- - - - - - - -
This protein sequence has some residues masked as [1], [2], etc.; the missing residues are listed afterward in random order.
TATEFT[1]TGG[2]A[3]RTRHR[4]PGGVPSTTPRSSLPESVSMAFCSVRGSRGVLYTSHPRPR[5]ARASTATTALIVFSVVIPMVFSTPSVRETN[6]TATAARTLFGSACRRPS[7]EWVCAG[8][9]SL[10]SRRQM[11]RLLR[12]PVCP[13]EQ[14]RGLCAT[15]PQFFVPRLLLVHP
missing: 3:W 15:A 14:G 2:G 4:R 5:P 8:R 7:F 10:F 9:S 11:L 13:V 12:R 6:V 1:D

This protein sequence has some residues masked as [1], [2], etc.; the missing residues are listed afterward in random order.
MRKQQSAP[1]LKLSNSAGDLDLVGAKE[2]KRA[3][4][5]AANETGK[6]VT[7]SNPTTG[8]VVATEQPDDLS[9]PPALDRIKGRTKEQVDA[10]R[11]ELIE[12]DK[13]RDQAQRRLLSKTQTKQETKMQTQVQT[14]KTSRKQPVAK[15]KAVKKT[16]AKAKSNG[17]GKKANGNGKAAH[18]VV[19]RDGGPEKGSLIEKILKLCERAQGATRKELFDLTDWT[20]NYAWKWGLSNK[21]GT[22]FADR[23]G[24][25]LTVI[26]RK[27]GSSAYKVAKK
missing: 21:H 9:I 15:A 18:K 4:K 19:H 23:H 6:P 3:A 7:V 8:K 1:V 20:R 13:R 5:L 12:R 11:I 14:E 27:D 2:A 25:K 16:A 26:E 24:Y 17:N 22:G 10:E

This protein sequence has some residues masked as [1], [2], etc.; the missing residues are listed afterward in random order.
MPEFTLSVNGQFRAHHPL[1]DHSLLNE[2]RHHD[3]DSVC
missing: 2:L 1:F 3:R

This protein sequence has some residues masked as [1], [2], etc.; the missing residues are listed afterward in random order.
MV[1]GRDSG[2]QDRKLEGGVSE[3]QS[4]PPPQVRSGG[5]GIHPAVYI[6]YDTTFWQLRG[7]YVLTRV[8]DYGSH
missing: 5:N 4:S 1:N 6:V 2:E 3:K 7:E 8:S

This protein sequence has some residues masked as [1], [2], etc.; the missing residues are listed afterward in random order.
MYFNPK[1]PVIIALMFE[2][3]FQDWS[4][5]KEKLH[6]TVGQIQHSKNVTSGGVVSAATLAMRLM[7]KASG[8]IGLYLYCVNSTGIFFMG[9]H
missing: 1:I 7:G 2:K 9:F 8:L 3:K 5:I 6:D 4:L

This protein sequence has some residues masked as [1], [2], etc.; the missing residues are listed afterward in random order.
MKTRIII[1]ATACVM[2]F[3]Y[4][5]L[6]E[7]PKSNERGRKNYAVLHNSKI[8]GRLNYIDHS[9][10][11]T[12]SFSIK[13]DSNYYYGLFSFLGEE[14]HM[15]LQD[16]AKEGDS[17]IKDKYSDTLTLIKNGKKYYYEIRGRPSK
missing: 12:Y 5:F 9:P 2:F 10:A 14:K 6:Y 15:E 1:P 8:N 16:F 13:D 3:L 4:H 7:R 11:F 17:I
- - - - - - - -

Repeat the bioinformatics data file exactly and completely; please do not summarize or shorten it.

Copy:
This protein sequence has some residues masked as [1], [2], etc.; the missing residues are listed afterward in random order.
TATEFT[1]TGG[2]A[3]RTRHR[4]PGGVPSTTPRSSLPESVSMAFCSVRGSRGVLYTSHPRPR[5]ARASTATTALIVFSVVIPMVFSTPSVRETN[6]TATAARTLFGSACRRPS[7]EWVCAG[8][9]SL[10]SRRQM[11]RLLR[12]PVCP[13]EQ[14]RGLCAT[15]PQFFVPRLLLVHP
missing: 3:W 15:A 14:G 2:G 4:R 5:P 8:R 7:F 10:F 9:S 11:L 13:V 12:R 6:V 1:D

This protein sequence has some residues masked as [1], [2], etc.; the missing residues are listed afterward in random order.
MRKQQSAP[1]LKLSNSAGDLDLVGAKE[2]KRA[3][4][5]AANETGK[6]VT[7]SNPTTG[8]VVATEQPDDLS[9]PPALDRIKGRTKEQVDA[10]R[11]ELIE[12]DK[13]RDQAQRRLLSKTQTKQETKMQTQVQT[14]KTSRKQPVAK[15]KAVKKT[16]AKAKSNG[17]GKKANGNGKAAH[18]VV[19]RDGGPEKGSLIEKILKLCERAQGATRKELFDLTDWT[20]NYAWKWGLSNK[21]GT[22]FADR[23]G[24][25]LTVI[26]RK[27]GSSAYKVAKK
missing: 21:H 9:I 15:A 18:K 4:K 19:H 23:H 6:P 3:A 7:V 8:K 1:V 20:R 13:R 5:L 12:R 11:I 14:E 27:D 2:A 25:K 16:A 26:E 24:Y 17:N 22:G 10:E

This protein sequence has some residues masked as [1], [2], etc.; the missing residues are listed afterward in random order.
MPEFTLSVNGQFRAHHPL[1]DHSLLNE[2]RHHD[3]DSVC
missing: 2:L 1:F 3:R

This protein sequence has some residues masked as [1], [2], etc.; the missing residues are listed afterward in random order.
MV[1]GRDSG[2]QDRKLEGGVSE[3]QS[4]PPPQVRSGG[5]GIHPAVYI[6]YDTTFWQLRG[7]YVLTRV[8]DYGSH
missing: 5:N 4:S 1:N 6:V 2:E 3:K 7:E 8:S

This protein sequence has some residues masked as [1], [2], etc.; the missing residues are listed afterward in random order.
MYFNPK[1]PVIIALMFE[2][3]FQDWS[4][5]KEKLH[6]TVGQIQHSKNVTSGGVVSAATLAMRLM[7]KASG[8]IGLYLYCVNSTGIFFMG[9]H
missing: 1:I 7:G 2:K 9:F 8:L 3:K 5:I 6:D 4:L

This protein sequence has some residues masked as [1], [2], etc.; the missing residues are listed afterward in random order.
MKTRIII[1]ATACVM[2]F[3]Y[4][5]L[6]E[7]PKSNERGRKNYAVLHNSKI[8]GRLNYIDHS[9][10][11]T[12]SFSIK[13]DSNYYYGLFSFLGEE[14]HM[15]LQD[16]AKEGDS[17]IKDKYSDTLTLIKNGKKYYYEIRGRPSK
missing: 12:Y 5:F 9:P 2:F 10:A 14:K 6:Y 15:E 1:P 8:N 16:F 13:D 3:L 4:H 7:R 11:F 17:I